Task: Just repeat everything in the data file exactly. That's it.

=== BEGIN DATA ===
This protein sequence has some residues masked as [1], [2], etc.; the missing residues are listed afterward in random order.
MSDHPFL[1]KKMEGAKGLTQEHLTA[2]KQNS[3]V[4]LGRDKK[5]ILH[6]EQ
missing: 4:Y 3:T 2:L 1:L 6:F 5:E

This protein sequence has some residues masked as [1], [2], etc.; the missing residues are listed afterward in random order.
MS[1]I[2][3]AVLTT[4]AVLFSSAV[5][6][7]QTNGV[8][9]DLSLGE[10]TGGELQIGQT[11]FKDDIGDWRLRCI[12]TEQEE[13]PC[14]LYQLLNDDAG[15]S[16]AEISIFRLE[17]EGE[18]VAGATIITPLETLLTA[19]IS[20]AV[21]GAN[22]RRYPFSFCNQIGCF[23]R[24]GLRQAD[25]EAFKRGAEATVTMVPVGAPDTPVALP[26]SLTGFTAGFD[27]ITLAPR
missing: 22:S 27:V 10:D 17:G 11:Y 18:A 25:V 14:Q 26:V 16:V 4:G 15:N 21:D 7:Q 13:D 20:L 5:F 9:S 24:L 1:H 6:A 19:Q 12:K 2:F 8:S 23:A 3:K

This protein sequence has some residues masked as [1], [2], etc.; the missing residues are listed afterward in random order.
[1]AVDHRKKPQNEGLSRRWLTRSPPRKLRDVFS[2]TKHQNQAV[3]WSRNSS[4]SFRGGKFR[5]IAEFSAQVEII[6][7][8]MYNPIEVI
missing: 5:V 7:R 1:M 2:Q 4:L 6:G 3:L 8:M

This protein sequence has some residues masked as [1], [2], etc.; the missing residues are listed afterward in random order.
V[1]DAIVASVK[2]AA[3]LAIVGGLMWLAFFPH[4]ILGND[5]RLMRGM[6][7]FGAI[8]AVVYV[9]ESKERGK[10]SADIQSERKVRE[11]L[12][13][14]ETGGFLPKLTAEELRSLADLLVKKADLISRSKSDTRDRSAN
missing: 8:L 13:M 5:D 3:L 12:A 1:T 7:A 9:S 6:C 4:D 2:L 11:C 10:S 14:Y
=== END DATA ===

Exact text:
This protein sequence has some residues masked as [1], [2], etc.; the missing residues are listed afterward in random order.
MSDHPFL[1]KKMEGAKGLTQEHLTA[2]KQNS[3]V[4]LGRDKK[5]ILH[6]EQ
missing: 4:Y 3:T 2:L 1:L 6:F 5:E

This protein sequence has some residues masked as [1], [2], etc.; the missing residues are listed afterward in random order.
MS[1]I[2][3]AVLTT[4]AVLFSSAV[5][6][7]QTNGV[8][9]DLSLGE[10]TGGELQIGQT[11]FKDDIGDWRLRCI[12]TEQEE[13]PC[14]LYQLLNDDAG[15]S[16]AEISIFRLE[17]EGE[18]VAGATIITPLETLLTA[19]IS[20]AV[21]GAN[22]RRYPFSFCNQIGCF[23]R[24]GLRQAD[25]EAFKRGAEATVTMVPVGAPDTPVALP[26]SLTGFTAGFD[27]ITLAPR
missing: 22:S 27:V 10:D 17:G 11:Y 18:A 25:V 14:Q 26:V 16:V 4:G 15:N 21:D 7:Q 13:D 20:L 5:F 9:S 24:L 1:H 6:A 19:Q 12:K 2:F 8:S 23:A 3:K

This protein sequence has some residues masked as [1], [2], etc.; the missing residues are listed afterward in random order.
[1]AVDHRKKPQNEGLSRRWLTRSPPRKLRDVFS[2]TKHQNQAV[3]WSRNSS[4]SFRGGKFR[5]IAEFSAQVEII[6][7][8]MYNPIEVI
missing: 5:V 7:R 1:M 2:Q 4:L 6:G 3:L 8:M

This protein sequence has some residues masked as [1], [2], etc.; the missing residues are listed afterward in random order.
V[1]DAIVASVK[2]AA[3]LAIVGGLMWLAFFPH[4]ILGND[5]RLMRGM[6][7]FGAI[8]AVVYV[9]ESKERGK[10]SADIQSERKVRE[11]L[12][13][14]ETGGFLPKLTAEELRSLADLLVKKADLISRSKSDTRDRSAN
missing: 8:L 13:M 5:D 3:L 12:A 1:T 7:A 9:S 6:C 4:D 2:L 11:C 10:S 14:Y